Seminar 3 February 2014

Jeanne Tschopp, Vancouver School of Economics, University of British Columbia

Monday, February 3, 2014 - 13:00 to 14:00

Wage Bargaining as a Social Interaction Problem: An Application to Germany

This paper examines the importance of workers' outside options in wage determination. In a model of search and bargaining, holding the marginal product constant, a worker's wage is determined by a weighted average of wages in alternate jobs, turning wage formation into a social interaction problem. I develop a search and bargaining model with heterogeneous workers and propose novel strategies to identify the importance of this network structure in the formation of wages. Specifically, I explore differences in the mobility costs of workers as an additional source of variation for identification. Using a unique administrative panel database for Germany, I find that a 1% increase in the outside options of a worker generates a 0.7% wage increase. In addition, my results suggest that differences in workers' mobility generate asymmetric wage externalities across occupations and industries and play an important role in the transmission of a labor demand shock on a worker's wage.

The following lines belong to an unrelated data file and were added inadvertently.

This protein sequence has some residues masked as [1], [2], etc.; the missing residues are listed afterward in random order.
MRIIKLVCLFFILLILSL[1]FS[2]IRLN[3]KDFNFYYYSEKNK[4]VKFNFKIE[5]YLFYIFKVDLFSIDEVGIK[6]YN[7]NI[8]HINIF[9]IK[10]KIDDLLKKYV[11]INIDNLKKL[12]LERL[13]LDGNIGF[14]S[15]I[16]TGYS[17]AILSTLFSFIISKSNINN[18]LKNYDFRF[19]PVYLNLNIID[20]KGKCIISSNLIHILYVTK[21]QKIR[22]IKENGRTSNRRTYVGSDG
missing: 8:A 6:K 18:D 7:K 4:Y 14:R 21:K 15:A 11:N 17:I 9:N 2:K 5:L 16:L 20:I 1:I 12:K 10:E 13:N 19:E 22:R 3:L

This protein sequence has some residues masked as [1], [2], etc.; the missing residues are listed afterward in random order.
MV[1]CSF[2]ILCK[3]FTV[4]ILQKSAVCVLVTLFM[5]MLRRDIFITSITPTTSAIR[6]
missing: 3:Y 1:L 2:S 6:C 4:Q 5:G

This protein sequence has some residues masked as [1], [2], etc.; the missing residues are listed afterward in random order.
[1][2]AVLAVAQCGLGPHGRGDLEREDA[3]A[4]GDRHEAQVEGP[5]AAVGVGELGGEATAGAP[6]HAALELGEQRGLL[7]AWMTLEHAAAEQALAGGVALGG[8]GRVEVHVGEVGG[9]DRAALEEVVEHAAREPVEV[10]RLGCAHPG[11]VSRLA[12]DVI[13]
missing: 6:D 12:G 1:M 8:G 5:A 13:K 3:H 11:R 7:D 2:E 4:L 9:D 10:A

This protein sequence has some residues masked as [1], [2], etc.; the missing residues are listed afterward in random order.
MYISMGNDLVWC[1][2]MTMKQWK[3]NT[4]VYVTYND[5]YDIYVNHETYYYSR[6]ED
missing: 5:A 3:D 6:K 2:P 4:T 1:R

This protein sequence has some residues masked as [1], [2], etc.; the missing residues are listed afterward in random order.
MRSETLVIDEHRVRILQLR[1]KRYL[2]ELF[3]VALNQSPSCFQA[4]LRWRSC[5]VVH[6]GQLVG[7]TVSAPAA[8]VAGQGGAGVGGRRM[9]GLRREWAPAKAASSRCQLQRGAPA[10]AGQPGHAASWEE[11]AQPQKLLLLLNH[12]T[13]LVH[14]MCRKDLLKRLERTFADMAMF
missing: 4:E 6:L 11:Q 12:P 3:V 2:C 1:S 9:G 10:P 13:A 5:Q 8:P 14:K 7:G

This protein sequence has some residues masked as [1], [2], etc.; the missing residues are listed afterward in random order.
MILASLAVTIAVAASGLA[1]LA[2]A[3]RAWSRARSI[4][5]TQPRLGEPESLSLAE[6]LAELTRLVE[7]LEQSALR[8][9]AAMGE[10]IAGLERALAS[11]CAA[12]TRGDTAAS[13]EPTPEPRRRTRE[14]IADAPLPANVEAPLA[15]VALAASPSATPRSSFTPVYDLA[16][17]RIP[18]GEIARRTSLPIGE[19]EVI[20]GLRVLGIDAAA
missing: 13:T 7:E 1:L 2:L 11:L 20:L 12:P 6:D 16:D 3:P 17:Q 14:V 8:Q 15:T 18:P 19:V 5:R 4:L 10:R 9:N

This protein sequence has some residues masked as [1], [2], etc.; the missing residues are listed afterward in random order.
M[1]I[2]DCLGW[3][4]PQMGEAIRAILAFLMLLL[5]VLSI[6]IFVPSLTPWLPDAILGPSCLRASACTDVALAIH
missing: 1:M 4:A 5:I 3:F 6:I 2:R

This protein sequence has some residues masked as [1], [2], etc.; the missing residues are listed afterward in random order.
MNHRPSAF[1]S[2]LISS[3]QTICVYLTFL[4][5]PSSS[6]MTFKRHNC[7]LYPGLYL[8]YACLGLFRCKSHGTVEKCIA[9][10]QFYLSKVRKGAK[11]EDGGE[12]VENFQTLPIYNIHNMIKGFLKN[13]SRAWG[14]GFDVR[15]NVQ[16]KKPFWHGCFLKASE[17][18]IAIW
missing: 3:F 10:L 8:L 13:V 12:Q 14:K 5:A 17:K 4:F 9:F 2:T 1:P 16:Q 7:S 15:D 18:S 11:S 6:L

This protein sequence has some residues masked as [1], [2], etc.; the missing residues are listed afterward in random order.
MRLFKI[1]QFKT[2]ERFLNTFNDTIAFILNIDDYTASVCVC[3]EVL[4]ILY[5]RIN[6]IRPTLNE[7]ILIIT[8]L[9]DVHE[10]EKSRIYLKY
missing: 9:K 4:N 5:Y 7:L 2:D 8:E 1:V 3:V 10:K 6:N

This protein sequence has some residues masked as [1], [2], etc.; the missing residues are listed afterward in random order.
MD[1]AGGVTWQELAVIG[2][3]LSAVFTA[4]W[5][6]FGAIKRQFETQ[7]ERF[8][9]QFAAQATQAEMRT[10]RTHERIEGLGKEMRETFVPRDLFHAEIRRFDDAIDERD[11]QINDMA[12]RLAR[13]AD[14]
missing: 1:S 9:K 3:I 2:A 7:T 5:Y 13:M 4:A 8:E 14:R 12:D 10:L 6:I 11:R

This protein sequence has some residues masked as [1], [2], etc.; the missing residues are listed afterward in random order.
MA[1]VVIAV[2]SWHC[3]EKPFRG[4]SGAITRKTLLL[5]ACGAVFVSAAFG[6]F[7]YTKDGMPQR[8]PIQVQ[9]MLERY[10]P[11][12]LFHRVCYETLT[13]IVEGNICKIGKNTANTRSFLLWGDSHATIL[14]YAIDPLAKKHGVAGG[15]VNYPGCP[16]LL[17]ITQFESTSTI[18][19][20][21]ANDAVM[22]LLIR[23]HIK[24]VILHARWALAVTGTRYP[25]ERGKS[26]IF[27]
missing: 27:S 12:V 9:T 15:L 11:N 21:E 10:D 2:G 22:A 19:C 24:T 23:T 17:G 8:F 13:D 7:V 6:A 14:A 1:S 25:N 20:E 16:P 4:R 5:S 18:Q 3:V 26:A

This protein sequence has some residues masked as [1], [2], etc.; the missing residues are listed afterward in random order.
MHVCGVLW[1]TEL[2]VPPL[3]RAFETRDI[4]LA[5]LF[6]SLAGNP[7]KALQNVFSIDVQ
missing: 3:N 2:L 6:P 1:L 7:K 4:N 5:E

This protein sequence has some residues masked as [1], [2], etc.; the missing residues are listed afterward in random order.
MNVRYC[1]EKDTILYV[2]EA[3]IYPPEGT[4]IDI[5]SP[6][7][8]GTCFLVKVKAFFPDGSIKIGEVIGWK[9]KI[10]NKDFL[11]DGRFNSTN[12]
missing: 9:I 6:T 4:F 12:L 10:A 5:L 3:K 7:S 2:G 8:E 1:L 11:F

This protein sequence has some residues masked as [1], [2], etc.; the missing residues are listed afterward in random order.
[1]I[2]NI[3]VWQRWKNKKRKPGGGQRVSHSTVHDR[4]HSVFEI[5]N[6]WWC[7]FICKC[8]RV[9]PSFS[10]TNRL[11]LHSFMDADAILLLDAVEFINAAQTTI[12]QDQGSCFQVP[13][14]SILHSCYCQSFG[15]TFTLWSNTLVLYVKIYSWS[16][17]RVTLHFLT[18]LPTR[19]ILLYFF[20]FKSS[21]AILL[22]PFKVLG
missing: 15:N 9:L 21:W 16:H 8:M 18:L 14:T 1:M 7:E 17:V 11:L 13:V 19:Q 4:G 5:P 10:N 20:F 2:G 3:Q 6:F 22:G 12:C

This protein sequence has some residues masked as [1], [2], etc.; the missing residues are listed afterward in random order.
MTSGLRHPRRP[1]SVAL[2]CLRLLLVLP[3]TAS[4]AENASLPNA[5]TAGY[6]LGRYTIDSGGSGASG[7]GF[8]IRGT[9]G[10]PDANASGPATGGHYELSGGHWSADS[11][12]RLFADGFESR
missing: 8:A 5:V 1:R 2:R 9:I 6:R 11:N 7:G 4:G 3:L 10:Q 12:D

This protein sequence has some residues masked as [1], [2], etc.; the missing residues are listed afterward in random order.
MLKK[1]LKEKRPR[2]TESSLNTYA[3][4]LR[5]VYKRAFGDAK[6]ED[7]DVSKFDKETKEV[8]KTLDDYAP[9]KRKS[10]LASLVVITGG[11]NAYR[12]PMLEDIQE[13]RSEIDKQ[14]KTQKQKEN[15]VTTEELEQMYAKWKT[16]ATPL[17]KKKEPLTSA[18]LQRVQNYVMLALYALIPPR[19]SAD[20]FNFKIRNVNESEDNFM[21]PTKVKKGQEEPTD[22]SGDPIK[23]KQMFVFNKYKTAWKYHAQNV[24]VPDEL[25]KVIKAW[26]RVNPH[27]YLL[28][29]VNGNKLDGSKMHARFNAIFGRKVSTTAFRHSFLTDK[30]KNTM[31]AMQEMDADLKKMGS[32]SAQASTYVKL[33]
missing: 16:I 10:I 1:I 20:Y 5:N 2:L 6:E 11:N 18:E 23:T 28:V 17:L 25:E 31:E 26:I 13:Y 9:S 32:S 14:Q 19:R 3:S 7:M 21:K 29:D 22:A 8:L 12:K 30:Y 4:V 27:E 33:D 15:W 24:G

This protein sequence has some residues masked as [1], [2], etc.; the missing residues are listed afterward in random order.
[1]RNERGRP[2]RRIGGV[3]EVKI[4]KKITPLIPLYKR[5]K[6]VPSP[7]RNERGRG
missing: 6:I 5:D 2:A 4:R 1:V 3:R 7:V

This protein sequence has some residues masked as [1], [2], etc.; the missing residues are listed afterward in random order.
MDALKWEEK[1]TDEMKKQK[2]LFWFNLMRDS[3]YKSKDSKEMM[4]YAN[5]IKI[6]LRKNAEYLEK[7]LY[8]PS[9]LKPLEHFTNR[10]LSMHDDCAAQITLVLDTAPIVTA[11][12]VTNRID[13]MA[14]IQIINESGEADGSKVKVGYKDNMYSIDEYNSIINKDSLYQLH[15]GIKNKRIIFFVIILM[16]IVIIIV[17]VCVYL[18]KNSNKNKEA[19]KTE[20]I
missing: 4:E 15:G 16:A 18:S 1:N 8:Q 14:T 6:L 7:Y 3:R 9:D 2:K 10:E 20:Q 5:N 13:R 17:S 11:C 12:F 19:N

JEL classification numbers: J30, J31, J60, J62
Keywords: wages, search, bargaining, sectoral and occupational mobility, social interaction.

Contact: Chandler Lutz

The page was last edited by: Department of Economics // 12/17/2017